Disparity in Discipline Policies in Schools.

Since the rise of violence in schools indicated by the tragedy at Columbine High School and the increase of bullying, many schools have adopted strict discipline policies.  Recently school districts have decided to change their policies because old policies were producing a disparity between white students and students of color.  Southern Poverty Law Center recently published a report, Suspended Education: Middle Schools in Crisis, which investigated the discipline statistics of ten school districts in the United States.  Review of the data indicated male students of color are more likely to be suspended than female students of color and white students.  The statistics also indicate suspension is used as punishment 5% of the time for serious or dangerous offenses such as possession of weapons or drugs.  The other 95% is reported for less disruptive, non-violent offenses such as abusive language, tardiness, and truancy.  Not only are students of color being suspended more than their peers but are more than likely being suspended for less disruptive and non-violent offenses. 

Federal legislation has required school districts to use discipline policies that are proven effective by research.  A pool of educators argue that high suspension rates indicated by the Suspended Education: Middle Schools in Crisis report, should also show a lower rate of disruptive or violent behavior among students and improvement in school safety or climate.  Rather, schools with higher school suspension have poorer results on standardized testing and a higher rate of repeat offenses by students who are suspended.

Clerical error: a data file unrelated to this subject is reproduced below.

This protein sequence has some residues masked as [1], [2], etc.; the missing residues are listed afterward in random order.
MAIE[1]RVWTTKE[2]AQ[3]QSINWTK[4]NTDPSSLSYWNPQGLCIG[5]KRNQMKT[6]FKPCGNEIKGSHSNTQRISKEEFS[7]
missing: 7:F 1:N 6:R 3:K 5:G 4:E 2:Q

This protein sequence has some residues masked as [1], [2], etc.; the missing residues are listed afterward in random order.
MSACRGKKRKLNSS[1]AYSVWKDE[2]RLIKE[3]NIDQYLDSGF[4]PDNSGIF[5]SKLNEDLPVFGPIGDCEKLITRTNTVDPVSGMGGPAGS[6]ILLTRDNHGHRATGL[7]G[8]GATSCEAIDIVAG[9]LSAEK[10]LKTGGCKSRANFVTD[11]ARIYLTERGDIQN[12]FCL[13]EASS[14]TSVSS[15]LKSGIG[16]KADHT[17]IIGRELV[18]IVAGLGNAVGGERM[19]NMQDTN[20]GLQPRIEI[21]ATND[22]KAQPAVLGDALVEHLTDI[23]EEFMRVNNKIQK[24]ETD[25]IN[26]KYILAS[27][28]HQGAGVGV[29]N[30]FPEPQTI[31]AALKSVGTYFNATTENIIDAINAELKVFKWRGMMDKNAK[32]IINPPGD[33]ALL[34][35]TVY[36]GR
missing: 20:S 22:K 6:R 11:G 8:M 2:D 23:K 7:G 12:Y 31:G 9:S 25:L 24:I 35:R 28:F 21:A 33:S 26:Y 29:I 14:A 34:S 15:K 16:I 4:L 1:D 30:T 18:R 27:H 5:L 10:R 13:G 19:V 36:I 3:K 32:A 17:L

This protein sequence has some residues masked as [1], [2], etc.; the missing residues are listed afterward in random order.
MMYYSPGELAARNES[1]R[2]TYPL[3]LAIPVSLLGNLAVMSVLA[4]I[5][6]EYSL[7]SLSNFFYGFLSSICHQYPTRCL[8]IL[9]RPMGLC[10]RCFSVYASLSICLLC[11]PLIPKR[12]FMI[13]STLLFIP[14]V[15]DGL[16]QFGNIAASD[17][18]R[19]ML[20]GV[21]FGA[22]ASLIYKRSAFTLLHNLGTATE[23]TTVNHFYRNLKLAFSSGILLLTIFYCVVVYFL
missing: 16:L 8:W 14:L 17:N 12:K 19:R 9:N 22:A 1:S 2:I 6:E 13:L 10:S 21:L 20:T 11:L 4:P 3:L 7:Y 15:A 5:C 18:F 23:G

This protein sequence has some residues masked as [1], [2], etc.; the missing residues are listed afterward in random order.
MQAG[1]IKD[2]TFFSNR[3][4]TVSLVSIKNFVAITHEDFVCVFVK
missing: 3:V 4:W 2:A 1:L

Currently the U.S. Department of Education Civil Rights office is leading an investigation of five school districts in Delaware, New York, New Jersey, Minnesota, and Utah that show a disparity in their discipline practices based on gender and race.  The investigation is an effort to show federal support for school districts to recognize their disparate discipline practices.

Across the country school districts began to investigate the impact current discipline policies have on different groups of students. News articles across the country advocate for School Wide Positive Behavior Support programs.  Recently, an alliance associated with the Dignity in Schools Campaign's National Week of Action to End School Pushout published an investigative look at the improvement in Los Angeles Unified School District’s implementation of the School Wide Positive Behavior Support (SWPBS) program.  The report states that after four years of implementing the SWPBS program they have seen a 13.3% decrease in suspensions, 55.6% decrease in expulsions and a 31.7% decrease in opportunity transfers.

Take a look at some of these resources on discipline policies in schools and positive behavior programs:

Teaching Tolerance: Pushed Out
Teaching Tolerance: The Building Blocks of Positive Behavior
New Jersey Positive Behavior Support in Schools
Positive Behavioral Support and Interventions

After reviewing some of the articles and resources provided, answer the following questions:

  • How is discipline handled in your school?
  • Have you noticed any trends in how your school’s discipline policies are practiced? Are there disparities based on gender and/or race?
  • In your opinion, in what, if any, ways could a positive behavior program benefit your school climate?

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